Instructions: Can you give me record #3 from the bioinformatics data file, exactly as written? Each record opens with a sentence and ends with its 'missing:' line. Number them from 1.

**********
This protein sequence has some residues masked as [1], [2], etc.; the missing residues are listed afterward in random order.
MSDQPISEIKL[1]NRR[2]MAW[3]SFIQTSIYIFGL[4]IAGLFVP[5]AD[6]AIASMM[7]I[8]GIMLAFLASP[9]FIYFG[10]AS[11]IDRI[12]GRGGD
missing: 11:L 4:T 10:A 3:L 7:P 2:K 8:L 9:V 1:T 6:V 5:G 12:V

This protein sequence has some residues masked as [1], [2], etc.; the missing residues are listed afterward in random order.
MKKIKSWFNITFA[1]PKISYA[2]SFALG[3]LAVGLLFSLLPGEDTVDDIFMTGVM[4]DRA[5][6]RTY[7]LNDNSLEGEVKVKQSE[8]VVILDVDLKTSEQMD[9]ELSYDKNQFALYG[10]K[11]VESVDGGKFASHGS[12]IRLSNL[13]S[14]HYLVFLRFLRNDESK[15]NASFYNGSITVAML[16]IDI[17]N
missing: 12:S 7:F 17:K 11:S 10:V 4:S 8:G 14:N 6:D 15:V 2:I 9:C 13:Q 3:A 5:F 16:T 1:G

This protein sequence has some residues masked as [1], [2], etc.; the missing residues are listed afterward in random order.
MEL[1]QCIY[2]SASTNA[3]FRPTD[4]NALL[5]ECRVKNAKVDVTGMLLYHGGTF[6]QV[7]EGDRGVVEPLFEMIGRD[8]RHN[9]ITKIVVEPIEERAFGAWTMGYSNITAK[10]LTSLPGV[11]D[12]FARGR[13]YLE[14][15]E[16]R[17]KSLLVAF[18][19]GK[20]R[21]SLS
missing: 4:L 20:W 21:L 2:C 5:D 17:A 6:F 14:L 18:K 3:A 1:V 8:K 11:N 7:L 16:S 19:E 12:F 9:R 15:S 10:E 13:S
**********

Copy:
This protein sequence has some residues masked as [1], [2], etc.; the missing residues are listed afterward in random order.
MEL[1]QCIY[2]SASTNA[3]FRPTD[4]NALL[5]ECRVKNAKVDVTGMLLYHGGTF[6]QV[7]EGDRGVVEPLFEMIGRD[8]RHN[9]ITKIVVEPIEERAFGAWTMGYSNITAK[10]LTSLPGV[11]D[12]FARGR[13]YLE[14][15]E[16]R[17]KSLLVAF[18][19]GK[20]R[21]SLS
missing: 4:L 20:W 21:L 2:C 5:D 17:A 6:F 14:L 18:K 3:A 1:V 8:K 11:N 7:L 16:S 19:E 12:F 9:R 15:S 10:E 13:S